NEW YORK (Reuters) - Two rivals attempt to bridge Zimbabwe’s deep political divide by drafting a new constitution in the documentary “Democrats,” which examines the nation’s search for democracy.
The film, which was shot over three years and premiered at the Tribeca Film Festival, provides an insight into the country’s complex political landscape in the aftermath of the contested 2008 elections.
Paul Mangwana, who is loyal to President Robert Mugabe’s ZANU-PF party, and Douglas Mwonzora, of the opposing Movement for Democratic Change (MDC), share a passion for a constitution to take the nation toward democracy after 35 years of rule under one of Africa’s most divisive figures.
“When a country has to write a constitution it’s almost like building a nation from scratch, it’s a huge task,” Danish director Camilla Nielsson said in an interview on Monday.
“Seeing these two men, how they worked together and how they bridged the political divide, I thought there was a lot of hope,” she added.
A constitution was part of a power-sharing deal between Mugabe and his rival Morgan Tsvangirai after 2008 elections.
Mugabe, 91, is the only leader Zimbabwe has known since it gained independence from Britain in 1980. Western powers have accused him of rigging elections and of widespread human rights abuses.
Mangwana and Mwonzora and their teams traveled throughout the country and held more than 5,000 public hearings to determine what people wanted in the constitution.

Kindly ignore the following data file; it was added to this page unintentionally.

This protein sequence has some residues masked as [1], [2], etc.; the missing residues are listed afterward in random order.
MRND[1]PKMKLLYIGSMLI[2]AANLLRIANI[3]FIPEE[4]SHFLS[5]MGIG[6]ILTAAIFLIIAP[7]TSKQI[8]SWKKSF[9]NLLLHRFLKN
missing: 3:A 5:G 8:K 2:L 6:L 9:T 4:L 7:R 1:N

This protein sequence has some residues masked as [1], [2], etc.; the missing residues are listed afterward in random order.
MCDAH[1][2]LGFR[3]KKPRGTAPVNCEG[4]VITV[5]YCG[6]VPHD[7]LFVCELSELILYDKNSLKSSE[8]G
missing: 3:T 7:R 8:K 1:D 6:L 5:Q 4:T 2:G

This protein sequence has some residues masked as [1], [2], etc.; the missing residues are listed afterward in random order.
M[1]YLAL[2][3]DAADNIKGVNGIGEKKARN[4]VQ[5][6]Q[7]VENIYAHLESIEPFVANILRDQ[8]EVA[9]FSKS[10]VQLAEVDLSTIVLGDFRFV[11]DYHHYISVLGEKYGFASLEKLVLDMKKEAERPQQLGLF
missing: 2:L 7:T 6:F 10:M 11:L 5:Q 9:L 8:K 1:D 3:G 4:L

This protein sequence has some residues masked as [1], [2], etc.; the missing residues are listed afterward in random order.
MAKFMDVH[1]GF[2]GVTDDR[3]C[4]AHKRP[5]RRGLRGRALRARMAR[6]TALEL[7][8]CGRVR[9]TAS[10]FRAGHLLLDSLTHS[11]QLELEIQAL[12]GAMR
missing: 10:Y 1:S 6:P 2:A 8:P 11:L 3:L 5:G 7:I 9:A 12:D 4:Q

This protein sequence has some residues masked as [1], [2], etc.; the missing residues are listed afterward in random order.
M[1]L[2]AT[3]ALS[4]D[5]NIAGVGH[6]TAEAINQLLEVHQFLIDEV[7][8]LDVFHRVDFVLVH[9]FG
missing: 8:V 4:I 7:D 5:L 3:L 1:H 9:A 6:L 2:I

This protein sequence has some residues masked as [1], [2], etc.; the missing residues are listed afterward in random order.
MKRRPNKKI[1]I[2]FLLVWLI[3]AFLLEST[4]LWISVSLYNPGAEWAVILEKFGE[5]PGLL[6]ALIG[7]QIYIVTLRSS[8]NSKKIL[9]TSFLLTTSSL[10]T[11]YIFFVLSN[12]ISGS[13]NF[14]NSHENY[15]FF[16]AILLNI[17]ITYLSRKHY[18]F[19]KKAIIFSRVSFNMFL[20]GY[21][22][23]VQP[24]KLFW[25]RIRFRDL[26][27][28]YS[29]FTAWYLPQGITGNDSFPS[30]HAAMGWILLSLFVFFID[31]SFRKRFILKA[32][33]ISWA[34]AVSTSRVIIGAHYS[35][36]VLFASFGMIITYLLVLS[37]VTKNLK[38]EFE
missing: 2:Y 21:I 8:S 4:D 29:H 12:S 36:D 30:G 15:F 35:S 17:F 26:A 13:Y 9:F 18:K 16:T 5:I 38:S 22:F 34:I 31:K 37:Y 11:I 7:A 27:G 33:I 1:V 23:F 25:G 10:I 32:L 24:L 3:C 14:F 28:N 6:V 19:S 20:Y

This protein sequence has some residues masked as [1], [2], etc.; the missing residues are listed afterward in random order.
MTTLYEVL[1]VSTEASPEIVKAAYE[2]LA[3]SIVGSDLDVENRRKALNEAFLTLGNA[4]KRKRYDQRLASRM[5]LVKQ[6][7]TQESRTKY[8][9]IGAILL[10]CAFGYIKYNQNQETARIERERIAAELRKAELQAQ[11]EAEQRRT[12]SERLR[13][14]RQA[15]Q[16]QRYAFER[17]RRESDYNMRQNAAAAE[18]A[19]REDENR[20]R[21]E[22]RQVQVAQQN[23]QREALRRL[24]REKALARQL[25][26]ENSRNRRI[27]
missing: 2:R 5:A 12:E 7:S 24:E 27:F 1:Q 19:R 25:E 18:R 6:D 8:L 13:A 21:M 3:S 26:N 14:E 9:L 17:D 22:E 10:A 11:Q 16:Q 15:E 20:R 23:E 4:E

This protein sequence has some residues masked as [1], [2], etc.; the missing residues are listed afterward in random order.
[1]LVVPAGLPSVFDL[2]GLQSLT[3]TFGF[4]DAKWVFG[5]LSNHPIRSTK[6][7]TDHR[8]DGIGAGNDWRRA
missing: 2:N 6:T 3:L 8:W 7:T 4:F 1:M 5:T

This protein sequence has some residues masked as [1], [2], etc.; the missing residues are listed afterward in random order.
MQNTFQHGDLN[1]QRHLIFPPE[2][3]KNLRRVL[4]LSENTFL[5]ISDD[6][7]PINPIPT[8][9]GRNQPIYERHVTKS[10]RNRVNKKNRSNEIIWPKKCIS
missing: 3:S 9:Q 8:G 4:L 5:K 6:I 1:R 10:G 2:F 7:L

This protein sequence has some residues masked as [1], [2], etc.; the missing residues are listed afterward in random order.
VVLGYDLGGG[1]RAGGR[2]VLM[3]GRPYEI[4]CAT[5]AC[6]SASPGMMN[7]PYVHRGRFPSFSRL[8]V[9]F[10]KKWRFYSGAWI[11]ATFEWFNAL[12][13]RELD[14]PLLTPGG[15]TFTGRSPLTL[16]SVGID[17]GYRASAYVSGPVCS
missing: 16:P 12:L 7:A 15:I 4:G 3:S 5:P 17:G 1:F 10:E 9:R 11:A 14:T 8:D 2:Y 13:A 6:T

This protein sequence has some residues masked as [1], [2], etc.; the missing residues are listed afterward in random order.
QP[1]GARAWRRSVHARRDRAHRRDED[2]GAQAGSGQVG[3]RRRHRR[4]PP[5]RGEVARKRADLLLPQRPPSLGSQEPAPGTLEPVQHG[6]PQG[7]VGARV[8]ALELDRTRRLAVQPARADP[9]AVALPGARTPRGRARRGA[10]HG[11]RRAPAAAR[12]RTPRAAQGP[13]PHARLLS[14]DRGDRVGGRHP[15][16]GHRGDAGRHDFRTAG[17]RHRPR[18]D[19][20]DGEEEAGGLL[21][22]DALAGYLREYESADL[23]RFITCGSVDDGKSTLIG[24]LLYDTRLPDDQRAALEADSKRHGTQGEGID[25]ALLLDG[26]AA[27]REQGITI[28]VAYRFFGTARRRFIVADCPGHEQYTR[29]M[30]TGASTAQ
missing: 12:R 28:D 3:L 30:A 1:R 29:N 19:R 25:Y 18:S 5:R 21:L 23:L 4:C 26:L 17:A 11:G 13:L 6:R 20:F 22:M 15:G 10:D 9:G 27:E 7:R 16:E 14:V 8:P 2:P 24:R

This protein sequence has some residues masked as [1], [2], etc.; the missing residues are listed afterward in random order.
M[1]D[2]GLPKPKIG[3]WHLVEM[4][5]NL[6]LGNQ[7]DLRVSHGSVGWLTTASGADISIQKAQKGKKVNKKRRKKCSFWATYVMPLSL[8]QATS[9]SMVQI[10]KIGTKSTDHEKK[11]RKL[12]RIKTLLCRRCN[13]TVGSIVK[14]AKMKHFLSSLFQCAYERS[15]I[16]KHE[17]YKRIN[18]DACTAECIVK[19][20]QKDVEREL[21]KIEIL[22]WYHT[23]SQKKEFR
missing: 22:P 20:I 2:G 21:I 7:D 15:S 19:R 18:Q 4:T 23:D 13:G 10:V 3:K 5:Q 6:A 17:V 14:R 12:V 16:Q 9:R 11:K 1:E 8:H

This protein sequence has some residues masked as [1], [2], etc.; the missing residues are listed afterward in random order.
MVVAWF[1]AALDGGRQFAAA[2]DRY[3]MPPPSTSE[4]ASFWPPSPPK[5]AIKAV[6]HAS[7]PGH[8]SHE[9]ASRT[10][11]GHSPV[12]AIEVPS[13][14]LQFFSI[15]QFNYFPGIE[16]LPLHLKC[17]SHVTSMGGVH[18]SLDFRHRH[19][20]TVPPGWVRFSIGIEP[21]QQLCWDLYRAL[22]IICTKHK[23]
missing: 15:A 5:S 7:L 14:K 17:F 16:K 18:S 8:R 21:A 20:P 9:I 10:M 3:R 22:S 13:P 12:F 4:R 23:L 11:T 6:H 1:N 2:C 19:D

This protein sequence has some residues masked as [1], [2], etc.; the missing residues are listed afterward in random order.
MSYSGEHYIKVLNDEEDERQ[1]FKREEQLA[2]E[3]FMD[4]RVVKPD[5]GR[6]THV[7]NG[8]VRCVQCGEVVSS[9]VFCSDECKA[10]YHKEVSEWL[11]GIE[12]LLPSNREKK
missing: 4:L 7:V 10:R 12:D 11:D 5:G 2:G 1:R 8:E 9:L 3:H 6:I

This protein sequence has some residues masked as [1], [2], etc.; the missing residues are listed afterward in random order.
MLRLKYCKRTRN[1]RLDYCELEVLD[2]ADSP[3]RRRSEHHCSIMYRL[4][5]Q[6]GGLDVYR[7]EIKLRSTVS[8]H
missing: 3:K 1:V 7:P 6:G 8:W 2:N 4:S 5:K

“The turnout for these meetings was amazing, people would walk for hours,” said Nielsson. “There was a bubble of democratic hope that things would really change.”
Tension builds when Mwonzora is arrested and detained. The process seems doomed when the parliamentary committee supervising it stalls over language in the draft that would significantly curtail presidential powers, putting Mugabe’s rule at risk.
Mangwana is accused by his own party of plotting a coup to end the president’s grip on the country, and negotiations are moved to a secret location to protect him.
But the two party leaders break the impasse and deliver a constitution. Mugabe signed it into law in 2013, though many of its provisions were never implemented, according to Nielsson.
In 2013, Mugabe won a fifth term as president in an election that was endorsed as free by African observers but denounced as fraudulent by the opposition.
“One of the things we don’t understand in the West is that Mugabe still has a lot of support. He’s a hero to a very large number of people in the African continent,” said Nielsson.
Editing by Patricia Reaney and Alan Crosby
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